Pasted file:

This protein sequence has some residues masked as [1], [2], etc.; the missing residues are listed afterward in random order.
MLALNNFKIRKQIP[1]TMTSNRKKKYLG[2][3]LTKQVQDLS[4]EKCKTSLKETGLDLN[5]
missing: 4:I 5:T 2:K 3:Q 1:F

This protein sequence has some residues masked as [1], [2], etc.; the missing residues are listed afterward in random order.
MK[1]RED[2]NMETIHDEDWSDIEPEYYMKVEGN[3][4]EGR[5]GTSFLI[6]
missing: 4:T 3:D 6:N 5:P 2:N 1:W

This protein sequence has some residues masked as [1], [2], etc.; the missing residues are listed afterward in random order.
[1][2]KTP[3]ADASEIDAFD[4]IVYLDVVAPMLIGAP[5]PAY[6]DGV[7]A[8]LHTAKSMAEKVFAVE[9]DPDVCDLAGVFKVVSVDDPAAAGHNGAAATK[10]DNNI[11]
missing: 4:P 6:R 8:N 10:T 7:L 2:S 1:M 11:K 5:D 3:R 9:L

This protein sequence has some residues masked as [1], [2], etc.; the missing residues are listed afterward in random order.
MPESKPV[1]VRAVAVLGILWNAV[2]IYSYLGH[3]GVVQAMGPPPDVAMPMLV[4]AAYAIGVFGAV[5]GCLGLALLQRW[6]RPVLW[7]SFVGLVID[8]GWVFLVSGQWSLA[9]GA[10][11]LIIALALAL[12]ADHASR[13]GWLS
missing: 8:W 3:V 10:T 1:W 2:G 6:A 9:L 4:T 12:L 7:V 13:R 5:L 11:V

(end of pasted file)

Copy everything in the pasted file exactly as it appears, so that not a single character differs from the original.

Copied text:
This protein sequence has some residues masked as [1], [2], etc.; the missing residues are listed afterward in random order.
MLALNNFKIRKQIP[1]TMTSNRKKKYLG[2][3]LTKQVQDLS[4]EKCKTSLKETGLDLN[5]
missing: 4:I 5:T 2:K 3:Q 1:F

This protein sequence has some residues masked as [1], [2], etc.; the missing residues are listed afterward in random order.
MK[1]RED[2]NMETIHDEDWSDIEPEYYMKVEGN[3][4]EGR[5]GTSFLI[6]
missing: 4:T 3:D 6:N 5:P 2:N 1:W

This protein sequence has some residues masked as [1], [2], etc.; the missing residues are listed afterward in random order.
[1][2]KTP[3]ADASEIDAFD[4]IVYLDVVAPMLIGAP[5]PAY[6]DGV[7]A[8]LHTAKSMAEKVFAVE[9]DPDVCDLAGVFKVVSVDDPAAAGHNGAAATK[10]DNNI[11]
missing: 4:P 6:R 8:N 10:T 7:L 2:S 1:M 11:K 5:D 3:R 9:L

This protein sequence has some residues masked as [1], [2], etc.; the missing residues are listed afterward in random order.
MPESKPV[1]VRAVAVLGILWNAV[2]IYSYLGH[3]GVVQAMGPPPDVAMPMLV[4]AAYAIGVFGAV[5]GCLGLALLQRW[6]RPVLW[7]SFVGLVID[8]GWVFLVSGQWSLA[9]GA[10][11]LIIALALAL[12]ADHASR[13]GWLS
missing: 8:W 3:V 10:T 1:W 2:G 6:A 9:L 4:T 12:L 7:V 13:R 5:L 11:V